One of the great things about WordPress is the great number of amazing plugins that are available to extend/build functionality in any type of website. One such amazing plugin is the WP Forms plugin which is a great plugin to create amazing forms quickly. However, what I really like about this particular plugin is how it provides amazing options to extend its features with the right use of actions and filters.
So when needing to build a customized calculator WP Forms seemed like a great choice. So here is how we built a custom calculator for a client using WP Forms.
Create your form
This is a no-brainer considering how easy it is to create a form using WP Forms. Make sure that whatever fields you want to use for calculation are numbers – this way the validation check are done for you already.
Note the numbers for the fields on which you want to perform calculation.
Find out the id for the form.
Add this bit of code in your site (usually the functions.php file)
Advantages of this approach
- You can use the validation methods that already come built inside WP Forms
- Entries are stored at the backend for later reference (you can even export these as a csv)
- Email is sent with the form data – it can be customized to show the form calculation result as well (not covered in this example)
- Using the Pro version of the plugin you can actually build a multi page/part calculator where data is gathered over multiple steps and then processed at the end
Click Here For Demo
* Note that the version we used is the pro version which has some features available that are unavailable in the free version (such as multi-page conditional forms) – but effectively the idea is the same. You can build multi-step conditional forms that perform complex calculations using this method.
WordPress is the most popular CMS in the world right now. It is popular not just because it is free but because it is far easier to manage as compared to other solutions out there. Ask anyone who has spent time updating Drupal/Joomla sites and the ease in managing a basic WordPress setup is obvious. Most of the time creating a backup of the database and the wp-content folder (or all WordPress files if that is easier for you) is all you need to do before hitting an upgrade from the WordPress Dashboard. But there are times when an upgrade becomes a painful problem and it is best to have an expert handle it.
Listed below are some likely scenarios when you may want to have an expert sort it out for you.
You are unable to perform the upgrade by just clicking the upgrade button
Possible Cause#1: File permissions
This usually happens when due to server file permissions the upgrade cannot be performed. In this case you are presented with a screen which asks for FTP/SFTP info which WordPress can then use to move the files.
Possible Cause#2: Php version too old
Every iteration of the software aims to improve on the previous by using newer technologies/tools available. As WordPress runs on Php so it requires a later version of Php every now and then. If your server has not adjusted the Php environment for your setup then you may face upgrade issues.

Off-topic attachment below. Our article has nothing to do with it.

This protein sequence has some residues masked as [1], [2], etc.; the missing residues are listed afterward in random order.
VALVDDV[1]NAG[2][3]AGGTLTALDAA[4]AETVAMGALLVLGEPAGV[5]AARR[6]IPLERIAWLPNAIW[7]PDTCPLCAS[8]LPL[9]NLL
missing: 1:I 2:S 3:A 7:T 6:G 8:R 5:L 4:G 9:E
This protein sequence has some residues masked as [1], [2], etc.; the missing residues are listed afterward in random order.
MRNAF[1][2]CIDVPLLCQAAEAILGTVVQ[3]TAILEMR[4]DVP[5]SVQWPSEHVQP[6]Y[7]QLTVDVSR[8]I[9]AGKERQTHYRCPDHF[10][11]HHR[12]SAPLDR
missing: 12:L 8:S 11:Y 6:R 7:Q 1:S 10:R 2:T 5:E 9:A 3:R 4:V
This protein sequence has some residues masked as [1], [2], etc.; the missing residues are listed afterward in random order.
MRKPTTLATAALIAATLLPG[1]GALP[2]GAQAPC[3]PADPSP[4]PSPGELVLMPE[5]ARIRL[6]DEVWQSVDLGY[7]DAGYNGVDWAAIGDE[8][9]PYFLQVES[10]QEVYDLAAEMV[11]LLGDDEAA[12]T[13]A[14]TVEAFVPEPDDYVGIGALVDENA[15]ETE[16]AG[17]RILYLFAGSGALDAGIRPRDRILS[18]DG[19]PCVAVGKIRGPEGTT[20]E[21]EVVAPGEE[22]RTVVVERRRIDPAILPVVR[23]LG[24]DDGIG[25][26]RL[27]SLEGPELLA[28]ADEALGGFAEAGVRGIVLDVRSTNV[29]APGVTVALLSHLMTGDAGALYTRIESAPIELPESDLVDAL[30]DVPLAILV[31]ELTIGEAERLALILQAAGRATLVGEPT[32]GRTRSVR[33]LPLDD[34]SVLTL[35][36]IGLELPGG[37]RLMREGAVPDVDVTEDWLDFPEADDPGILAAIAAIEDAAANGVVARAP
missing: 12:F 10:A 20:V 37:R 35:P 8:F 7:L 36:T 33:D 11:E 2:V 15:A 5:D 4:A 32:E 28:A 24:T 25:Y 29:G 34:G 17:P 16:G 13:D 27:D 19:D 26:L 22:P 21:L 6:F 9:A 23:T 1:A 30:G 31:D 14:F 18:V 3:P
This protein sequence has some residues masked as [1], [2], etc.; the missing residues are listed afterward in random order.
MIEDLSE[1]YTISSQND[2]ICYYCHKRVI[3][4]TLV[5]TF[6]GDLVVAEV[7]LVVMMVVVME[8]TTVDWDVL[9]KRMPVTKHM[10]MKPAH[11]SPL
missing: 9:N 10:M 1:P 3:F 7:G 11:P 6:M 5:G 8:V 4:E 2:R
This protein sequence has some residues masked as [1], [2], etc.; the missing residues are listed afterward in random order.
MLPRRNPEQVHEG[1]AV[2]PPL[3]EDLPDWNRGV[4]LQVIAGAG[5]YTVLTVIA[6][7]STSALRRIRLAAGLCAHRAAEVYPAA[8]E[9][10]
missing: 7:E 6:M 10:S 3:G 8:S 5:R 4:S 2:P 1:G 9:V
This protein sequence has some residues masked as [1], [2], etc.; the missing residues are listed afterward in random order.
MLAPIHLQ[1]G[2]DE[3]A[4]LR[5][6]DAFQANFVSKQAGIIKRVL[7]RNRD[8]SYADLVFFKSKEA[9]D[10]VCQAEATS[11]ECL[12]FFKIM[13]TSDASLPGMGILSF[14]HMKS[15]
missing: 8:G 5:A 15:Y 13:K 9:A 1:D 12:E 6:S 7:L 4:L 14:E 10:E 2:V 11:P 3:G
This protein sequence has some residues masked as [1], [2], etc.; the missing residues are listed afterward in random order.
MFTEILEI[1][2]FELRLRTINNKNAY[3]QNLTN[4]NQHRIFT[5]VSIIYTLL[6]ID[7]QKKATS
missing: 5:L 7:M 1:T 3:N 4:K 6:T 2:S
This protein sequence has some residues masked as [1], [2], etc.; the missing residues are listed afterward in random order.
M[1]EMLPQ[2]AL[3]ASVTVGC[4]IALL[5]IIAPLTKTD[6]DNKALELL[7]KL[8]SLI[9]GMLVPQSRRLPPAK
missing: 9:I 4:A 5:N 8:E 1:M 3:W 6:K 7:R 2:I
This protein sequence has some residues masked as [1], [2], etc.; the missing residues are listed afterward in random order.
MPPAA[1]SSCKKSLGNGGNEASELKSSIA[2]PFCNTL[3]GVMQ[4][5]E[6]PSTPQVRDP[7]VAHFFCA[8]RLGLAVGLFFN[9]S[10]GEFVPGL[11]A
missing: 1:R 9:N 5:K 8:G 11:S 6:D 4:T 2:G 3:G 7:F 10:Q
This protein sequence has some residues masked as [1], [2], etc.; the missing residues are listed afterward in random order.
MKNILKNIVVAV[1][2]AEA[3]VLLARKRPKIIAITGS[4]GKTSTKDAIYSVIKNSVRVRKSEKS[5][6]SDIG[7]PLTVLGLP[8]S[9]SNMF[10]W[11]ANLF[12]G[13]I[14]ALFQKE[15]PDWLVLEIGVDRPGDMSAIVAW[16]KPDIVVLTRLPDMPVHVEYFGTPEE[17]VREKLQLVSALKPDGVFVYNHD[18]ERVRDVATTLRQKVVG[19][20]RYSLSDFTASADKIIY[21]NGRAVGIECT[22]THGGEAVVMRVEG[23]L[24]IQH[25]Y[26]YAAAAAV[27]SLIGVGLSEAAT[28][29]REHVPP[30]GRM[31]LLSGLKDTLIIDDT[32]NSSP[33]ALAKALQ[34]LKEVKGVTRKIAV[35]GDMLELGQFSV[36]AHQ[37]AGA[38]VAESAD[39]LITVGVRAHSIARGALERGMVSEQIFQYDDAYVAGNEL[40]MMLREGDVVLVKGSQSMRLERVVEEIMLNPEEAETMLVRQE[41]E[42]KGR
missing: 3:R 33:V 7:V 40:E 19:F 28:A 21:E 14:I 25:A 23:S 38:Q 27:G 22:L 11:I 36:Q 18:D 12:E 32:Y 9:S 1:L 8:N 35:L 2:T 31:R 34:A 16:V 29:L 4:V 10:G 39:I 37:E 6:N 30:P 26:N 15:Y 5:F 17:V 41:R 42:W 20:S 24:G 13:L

Yikes my site looks nothing like it used to before the upgrade!
Possible Cause#1: Theme upgrade
What likely happened here is that you upgraded a theme without ever having created a child theme. All customization done to the parent will get overwritten as soon as you upgrade the theme.
Possible Cause#2: Plugin upgrade
You may have been using some sort of page builder tool or a plugin that was rendering a portion of the site. An upgrade may have caused either the plugin to stop working or the plugin author may have changed the styling/markup which can cause the look of your site to be different.
You get a plain white screen (also known as white screen of death)
Possible Cause#1: Fatal error in code
Due to a combination of the theme/plugin upgrade you may now be encountering an error that is stopping the php script from continuing. To find out more try to get hold of the server error log. In most cPanel based hosting solutions you can find the file called error_log which may contain more info.
Possible Cause#2: Server memory issue
Your WordPress installation may need more memory that previously. This may be due to a theme/plugin upgrade which may now be needing more memory than before and hence causing the breakdown.
All the images your uploaded in your content have disappeared!
Possible Cause#1: Responsive media served by WordPress since 4.4
This is usually only an issue if you have SSL enabled on your site but the images on your site are not being served via https. This can cause all images which are served using the srcset attribute to generate insecure data errors in your browser console and not show up on your site after an upgrade.
The issues listed above are not an exhaustive list as WordPress is widely used over many configurations. If you are ever faced with such issues then it might be a better idea to find an expert to help you. Always remember to take a backup of the site before you update it. Without a backup at times even an expert may not be able to solve your issues for you!